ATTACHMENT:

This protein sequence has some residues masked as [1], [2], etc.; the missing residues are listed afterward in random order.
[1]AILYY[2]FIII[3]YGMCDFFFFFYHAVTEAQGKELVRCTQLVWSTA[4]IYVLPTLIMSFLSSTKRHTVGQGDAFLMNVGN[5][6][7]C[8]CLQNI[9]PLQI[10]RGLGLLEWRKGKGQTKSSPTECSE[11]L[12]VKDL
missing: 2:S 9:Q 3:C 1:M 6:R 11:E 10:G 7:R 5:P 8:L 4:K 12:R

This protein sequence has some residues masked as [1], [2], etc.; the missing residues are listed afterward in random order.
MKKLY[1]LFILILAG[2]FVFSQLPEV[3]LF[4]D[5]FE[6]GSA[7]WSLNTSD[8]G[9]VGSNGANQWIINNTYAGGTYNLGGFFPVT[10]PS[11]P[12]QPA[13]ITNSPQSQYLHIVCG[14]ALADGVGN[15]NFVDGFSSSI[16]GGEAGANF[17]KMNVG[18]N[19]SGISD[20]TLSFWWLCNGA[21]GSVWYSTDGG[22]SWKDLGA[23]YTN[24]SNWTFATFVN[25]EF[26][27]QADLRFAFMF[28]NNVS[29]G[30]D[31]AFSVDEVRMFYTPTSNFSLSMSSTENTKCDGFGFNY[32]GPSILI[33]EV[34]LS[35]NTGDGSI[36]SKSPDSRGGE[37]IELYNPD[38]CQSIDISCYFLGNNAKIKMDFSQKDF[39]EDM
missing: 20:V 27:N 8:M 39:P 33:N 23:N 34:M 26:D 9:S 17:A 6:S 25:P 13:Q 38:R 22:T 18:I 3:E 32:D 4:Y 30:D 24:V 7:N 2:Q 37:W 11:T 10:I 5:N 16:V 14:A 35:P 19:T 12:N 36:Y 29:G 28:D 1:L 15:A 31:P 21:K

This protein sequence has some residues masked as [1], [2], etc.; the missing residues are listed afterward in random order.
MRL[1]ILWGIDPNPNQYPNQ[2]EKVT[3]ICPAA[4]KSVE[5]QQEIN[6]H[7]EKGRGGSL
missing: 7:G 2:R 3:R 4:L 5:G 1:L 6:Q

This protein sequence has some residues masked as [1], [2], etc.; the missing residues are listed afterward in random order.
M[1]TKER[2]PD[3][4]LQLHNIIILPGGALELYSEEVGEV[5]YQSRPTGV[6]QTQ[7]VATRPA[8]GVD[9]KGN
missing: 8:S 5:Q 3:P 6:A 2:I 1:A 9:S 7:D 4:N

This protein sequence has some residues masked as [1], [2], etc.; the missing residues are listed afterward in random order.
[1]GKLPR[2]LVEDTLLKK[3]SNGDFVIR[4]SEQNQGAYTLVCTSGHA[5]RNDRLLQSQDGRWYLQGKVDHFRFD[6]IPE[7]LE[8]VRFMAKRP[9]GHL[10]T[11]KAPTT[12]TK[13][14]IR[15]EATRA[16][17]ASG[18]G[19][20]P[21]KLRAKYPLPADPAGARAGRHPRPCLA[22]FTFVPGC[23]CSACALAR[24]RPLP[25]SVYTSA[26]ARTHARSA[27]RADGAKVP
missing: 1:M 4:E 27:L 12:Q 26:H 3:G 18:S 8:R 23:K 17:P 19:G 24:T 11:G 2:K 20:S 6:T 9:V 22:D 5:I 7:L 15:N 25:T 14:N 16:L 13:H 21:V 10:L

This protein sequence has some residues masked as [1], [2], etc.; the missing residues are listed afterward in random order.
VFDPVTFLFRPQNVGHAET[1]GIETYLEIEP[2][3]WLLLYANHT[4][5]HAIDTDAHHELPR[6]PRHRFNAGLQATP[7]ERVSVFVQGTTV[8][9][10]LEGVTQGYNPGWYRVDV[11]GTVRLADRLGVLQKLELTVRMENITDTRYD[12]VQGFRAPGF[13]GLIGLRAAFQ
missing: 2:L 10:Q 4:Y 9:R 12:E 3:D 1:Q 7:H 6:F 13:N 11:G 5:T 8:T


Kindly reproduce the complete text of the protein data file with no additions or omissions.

This protein sequence has some residues masked as [1], [2], etc.; the missing residues are listed afterward in random order.
[1]AILYY[2]FIII[3]YGMCDFFFFFYHAVTEAQGKELVRCTQLVWSTA[4]IYVLPTLIMSFLSSTKRHTVGQGDAFLMNVGN[5][6][7]C[8]CLQNI[9]PLQI[10]RGLGLLEWRKGKGQTKSSPTECSE[11]L[12]VKDL
missing: 2:S 9:Q 3:C 1:M 6:R 11:E 10:G 7:R 5:P 8:L 4:K 12:R

This protein sequence has some residues masked as [1], [2], etc.; the missing residues are listed afterward in random order.
MKKLY[1]LFILILAG[2]FVFSQLPEV[3]LF[4]D[5]FE[6]GSA[7]WSLNTSD[8]G[9]VGSNGANQWIINNTYAGGTYNLGGFFPVT[10]PS[11]P[12]QPA[13]ITNSPQSQYLHIVCG[14]ALADGVGN[15]NFVDGFSSSI[16]GGEAGANF[17]KMNVG[18]N[19]SGISD[20]TLSFWWLCNGA[21]GSVWYSTDGG[22]SWKDLGA[23]YTN[24]SNWTFATFVN[25]EF[26][27]QADLRFAFMF[28]NNVS[29]G[30]D[31]AFSVDEVRMFYTPTSNFSLSMSSTENTKCDGFGFNY[32]GPSILI[33]EV[34]LS[35]NTGDGSI[36]SKSPDSRGGE[37]IELYNPD[38]CQSIDISCYFLGNNAKIKMDFSQKDF[39]EDM
missing: 20:V 27:N 8:M 39:P 33:N 23:N 34:M 26:D 9:S 17:A 6:S 25:P 13:Q 38:R 22:T 18:I 3:E 32:D 4:Y 30:D 24:V 7:N 2:Q 37:W 11:T 10:I 5:N 16:V 14:A 35:P 19:T 12:N 36:Y 29:G 28:D 1:L 15:A 31:P 21:K

This protein sequence has some residues masked as [1], [2], etc.; the missing residues are listed afterward in random order.
MRL[1]ILWGIDPNPNQYPNQ[2]EKVT[3]ICPAA[4]KSVE[5]QQEIN[6]H[7]EKGRGGSL
missing: 7:G 2:R 3:R 4:L 5:G 1:L 6:Q

This protein sequence has some residues masked as [1], [2], etc.; the missing residues are listed afterward in random order.
M[1]TKER[2]PD[3][4]LQLHNIIILPGGALELYSEEVGEV[5]YQSRPTGV[6]QTQ[7]VATRPA[8]GVD[9]KGN
missing: 8:S 5:Q 3:P 6:A 2:I 1:A 9:S 7:D 4:N

This protein sequence has some residues masked as [1], [2], etc.; the missing residues are listed afterward in random order.
[1]GKLPR[2]LVEDTLLKK[3]SNGDFVIR[4]SEQNQGAYTLVCTSGHA[5]RNDRLLQSQDGRWYLQGKVDHFRFD[6]IPE[7]LE[8]VRFMAKRP[9]GHL[10]T[11]KAPTT[12]TK[13][14]IR[15]EATRA[16][17]ASG[18]G[19][20]P[21]KLRAKYPLPADPAGARAGRHPRPCLA[22]FTFVPGC[23]CSACALAR[24]RPLP[25]SVYTSA[26]ARTHARSA[27]RADGAKVP
missing: 1:M 4:E 27:L 12:Q 26:H 3:G 18:S 8:R 23:K 17:P 19:G 24:T 11:G 2:K 20:S 6:T 9:V 22:D 5:I 7:L 15:N 25:T 14:N 16:L 13:H 21:V 10:L

This protein sequence has some residues masked as [1], [2], etc.; the missing residues are listed afterward in random order.
VFDPVTFLFRPQNVGHAET[1]GIETYLEIEP[2][3]WLLLYANHT[4][5]HAIDTDAHHELPR[6]PRHRFNAGLQATP[7]ERVSVFVQGTTV[8][9][10]LEGVTQGYNPGWYRVDV[11]GTVRLADRLGVLQKLELTVRMENITDTRYD[12]VQGFRAPGF[13]GLIGLRAAFQ
missing: 2:L 10:Q 4:Y 9:R 12:E 3:D 1:Q 7:H 6:F 13:N 11:G 5:T 8:T